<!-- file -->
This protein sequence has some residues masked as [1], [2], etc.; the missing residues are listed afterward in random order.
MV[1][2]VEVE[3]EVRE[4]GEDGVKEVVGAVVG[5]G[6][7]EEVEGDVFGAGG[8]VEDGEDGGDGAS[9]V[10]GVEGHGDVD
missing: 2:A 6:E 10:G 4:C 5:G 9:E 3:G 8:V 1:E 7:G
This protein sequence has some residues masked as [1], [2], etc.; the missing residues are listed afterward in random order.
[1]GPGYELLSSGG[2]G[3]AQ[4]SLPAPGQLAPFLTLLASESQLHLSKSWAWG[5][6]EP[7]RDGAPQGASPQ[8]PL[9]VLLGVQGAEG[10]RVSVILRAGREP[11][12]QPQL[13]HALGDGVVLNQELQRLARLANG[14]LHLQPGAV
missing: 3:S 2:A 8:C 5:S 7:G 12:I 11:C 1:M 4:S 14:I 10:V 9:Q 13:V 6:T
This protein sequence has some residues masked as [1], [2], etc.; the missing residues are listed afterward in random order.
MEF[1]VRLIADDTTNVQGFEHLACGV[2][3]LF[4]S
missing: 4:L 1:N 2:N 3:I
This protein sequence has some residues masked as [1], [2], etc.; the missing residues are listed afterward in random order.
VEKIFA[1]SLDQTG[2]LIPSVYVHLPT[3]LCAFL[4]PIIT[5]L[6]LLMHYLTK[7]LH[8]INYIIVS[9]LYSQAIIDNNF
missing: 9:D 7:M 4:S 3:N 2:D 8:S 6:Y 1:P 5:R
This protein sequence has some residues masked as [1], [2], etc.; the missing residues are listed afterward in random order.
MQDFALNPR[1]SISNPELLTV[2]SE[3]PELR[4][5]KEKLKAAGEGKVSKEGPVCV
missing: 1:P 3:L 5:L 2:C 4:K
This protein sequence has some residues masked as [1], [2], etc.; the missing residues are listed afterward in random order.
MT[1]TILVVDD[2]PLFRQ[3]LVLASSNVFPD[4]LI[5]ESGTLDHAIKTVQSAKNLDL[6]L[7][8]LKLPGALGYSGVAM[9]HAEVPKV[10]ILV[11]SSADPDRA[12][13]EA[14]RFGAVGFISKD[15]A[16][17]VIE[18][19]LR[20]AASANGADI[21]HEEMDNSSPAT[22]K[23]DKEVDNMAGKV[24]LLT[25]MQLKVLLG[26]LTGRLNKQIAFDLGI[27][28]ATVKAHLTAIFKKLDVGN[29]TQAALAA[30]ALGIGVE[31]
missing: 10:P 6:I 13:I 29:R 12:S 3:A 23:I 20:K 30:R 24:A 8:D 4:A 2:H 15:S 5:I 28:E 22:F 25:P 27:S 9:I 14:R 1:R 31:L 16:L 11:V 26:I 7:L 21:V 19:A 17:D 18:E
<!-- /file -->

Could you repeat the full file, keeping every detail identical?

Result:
This protein sequence has some residues masked as [1], [2], etc.; the missing residues are listed afterward in random order.
MV[1][2]VEVE[3]EVRE[4]GEDGVKEVVGAVVG[5]G[6][7]EEVEGDVFGAGG[8]VEDGEDGGDGAS[9]V[10]GVEGHGDVD
missing: 2:A 6:E 10:G 4:C 5:G 9:E 3:G 8:V 1:E 7:G
This protein sequence has some residues masked as [1], [2], etc.; the missing residues are listed afterward in random order.
[1]GPGYELLSSGG[2]G[3]AQ[4]SLPAPGQLAPFLTLLASESQLHLSKSWAWG[5][6]EP[7]RDGAPQGASPQ[8]PL[9]VLLGVQGAEG[10]RVSVILRAGREP[11][12]QPQL[13]HALGDGVVLNQELQRLARLANG[14]LHLQPGAV
missing: 3:S 2:A 8:C 5:S 7:G 12:I 11:C 1:M 4:S 14:I 10:V 9:Q 13:V 6:T
This protein sequence has some residues masked as [1], [2], etc.; the missing residues are listed afterward in random order.
MEF[1]VRLIADDTTNVQGFEHLACGV[2][3]LF[4]S
missing: 4:L 1:N 2:N 3:I
This protein sequence has some residues masked as [1], [2], etc.; the missing residues are listed afterward in random order.
VEKIFA[1]SLDQTG[2]LIPSVYVHLPT[3]LCAFL[4]PIIT[5]L[6]LLMHYLTK[7]LH[8]INYIIVS[9]LYSQAIIDNNF
missing: 9:D 7:M 4:S 3:N 2:D 8:S 6:Y 1:P 5:R
This protein sequence has some residues masked as [1], [2], etc.; the missing residues are listed afterward in random order.
MQDFALNPR[1]SISNPELLTV[2]SE[3]PELR[4][5]KEKLKAAGEGKVSKEGPVCV
missing: 1:P 3:L 5:L 2:C 4:K
This protein sequence has some residues masked as [1], [2], etc.; the missing residues are listed afterward in random order.
MT[1]TILVVDD[2]PLFRQ[3]LVLASSNVFPD[4]LI[5]ESGTLDHAIKTVQSAKNLDL[6]L[7][8]LKLPGALGYSGVAM[9]HAEVPKV[10]ILV[11]SSADPDRA[12][13]EA[14]RFGAVGFISKD[15]A[16][17]VIE[18][19]LR[20]AASANGADI[21]HEEMDNSSPAT[22]K[23]DKEVDNMAGKV[24]LLT[25]MQLKVLLG[26]LTGRLNKQIAFDLGI[27][28]ATVKAHLTAIFKKLDVGN[29]TQAALAA[30]ALGIGVE[31]
missing: 10:P 6:I 13:I 29:R 12:S 3:A 23:I 20:K 30:R 24:A 8:D 4:A 2:H 15:S 5:I 28:E 22:F 25:P 27:S 9:I 14:R 1:R 31:L 16:L 11:V 26:I 7:L 21:V 19:A 17:D 18:E